Headlines for Wednesday, August 14th

A new Fairfield business, Mama Bear’s 4 Seasons Crafts and More, will be moving into the building recently vacated by “The Hub” on Main Street. More details about hours and an opening date are expected in the weeks to come. The business is looking for vendors to fill spaces, and anyone interested should call 516-1674.

Frontier Community College recently began an initiative to recognize an Employee of the Quarter, and the college has announced that Tina Young has been honored as the first recipient of the award. Young is a member of the Operations and Maintenance Department.

Nearly 20 people spoke to the McLeansboro City Council yesterday regarding the potential sale of cannabis in the city. Most were against the option, saying tax money would not be worth it. Those in favor said the state has already legalized the product, and it is an individual’s choice to buy or not.

A recent study says a casino in Chicago would not make enough profit under current state law to be worth it. Reports say an operator could expect a profit of as little as one percent, while similar state facilities make 20 percent. The Illinois Gaming Board has 90 days to ask lawmakers to change the terms of the casino’s operation.

The Fairfield City Council met last night and approved a golf cart/side-by-side ordinance that will allow the vehicles on city streets. Vehicles must be registered and inspected by the Fairfield Police Department, which will send out a press release when that process is about to begin. Driver must be over 18 years old.

The council also heard from HLR Engineering, which recommended restoring the Lakeside Reservoir to improve drainage and help alleviate flooding along Johnson Creek in Fairfield. The estimated cost of the project is $450,000, though that does not include engineering costs or possible soil issues.

This year’s Illinois corn crop could be 17 percent smaller than last year’s, and soybean production could fall up to 21 percent, according to a new report from the USDA. The report came out Monday, as the USDA revised its crop production estimates in light of the year’s wet planting season and subsequent dry July.

The City of Fairfield has announced that the work on Harding Street between Northwest 10th and Northwest 12th and Northwest 10th between West Water and Bryan streets is now open. Utility workers were able to complete the job on site.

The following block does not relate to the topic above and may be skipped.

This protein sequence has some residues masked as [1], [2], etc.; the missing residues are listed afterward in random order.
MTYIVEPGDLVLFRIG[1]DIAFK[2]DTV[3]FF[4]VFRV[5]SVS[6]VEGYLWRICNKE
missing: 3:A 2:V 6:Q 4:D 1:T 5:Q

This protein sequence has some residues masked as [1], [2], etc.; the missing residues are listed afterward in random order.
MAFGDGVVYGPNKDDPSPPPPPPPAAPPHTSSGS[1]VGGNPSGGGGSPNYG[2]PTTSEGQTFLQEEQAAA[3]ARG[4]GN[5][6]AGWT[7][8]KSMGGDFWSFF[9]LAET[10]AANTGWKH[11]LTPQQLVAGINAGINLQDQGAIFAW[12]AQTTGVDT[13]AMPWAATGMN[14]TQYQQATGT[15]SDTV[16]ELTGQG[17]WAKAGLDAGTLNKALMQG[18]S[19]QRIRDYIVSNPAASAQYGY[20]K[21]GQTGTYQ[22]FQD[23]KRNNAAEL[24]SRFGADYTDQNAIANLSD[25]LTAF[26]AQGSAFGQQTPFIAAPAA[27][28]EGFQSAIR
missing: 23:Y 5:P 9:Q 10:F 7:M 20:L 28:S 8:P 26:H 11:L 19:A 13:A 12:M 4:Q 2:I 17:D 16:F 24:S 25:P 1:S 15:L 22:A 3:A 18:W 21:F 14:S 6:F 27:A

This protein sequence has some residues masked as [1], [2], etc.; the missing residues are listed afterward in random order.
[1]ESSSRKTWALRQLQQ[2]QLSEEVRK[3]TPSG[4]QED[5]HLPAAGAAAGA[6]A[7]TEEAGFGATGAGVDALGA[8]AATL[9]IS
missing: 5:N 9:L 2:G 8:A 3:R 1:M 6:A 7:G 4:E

The roof of an outbuilding collapsed shortly after noon yesterday on North Fourth Street in Albion as people were working to tear down the outbuilding. The Albion Fire and Police departments, as well as the Edwards County Sheriff’s Department and Ambulance Service, responded to the scene. One individual was flown out by helicopter for treatment of injuries, though no serious injuries were reported.

Mt. Erie could have sporadic water service tomorrow and Friday as water officials work on water lines in the area. There was not mention of any boil order in association with the work.

According to the latest statewide weekly crop report, 93 percent of corn is now silking, with 42 percent in the dough stage and one percent in the dent stage. 40 percent of the corn crop is rated in good to excellent condition. 80 percent of soybeans are blooming, and 49 percent are setting pods. 39 percent of soybeans are rated in good to excellent condition. Average statewide topsoil moisture dropped to 20 percent very short, 42 percent short, 37 percent adequate, and one percent surplus.

The Republican ticket for the 109th State Representative seat in March’s primary is starting to get crowded. After Fairfield pastor Cory Musgrave decided to run, Flora resident Stephen Smith announced his run for the office. Smith says the state needs leadership with a new set of values to help correct its course.

River stages as of this morning:  Little Wabash, east of Fairfield stands at 9.18 feet, below the 17 ft. flood stage. Meanwhile, the Skillet Fork at Wayne City has a reading of 9.03 feet (flood stage is 15 ft.). The Little Wabash below Clay City is at 4.53 feet (flood stage is 18 ft.). Bonpas Creek at Browns reads 2.85 feet, and the Little Wabash at Main Street in Carmi reads 16.40 feet.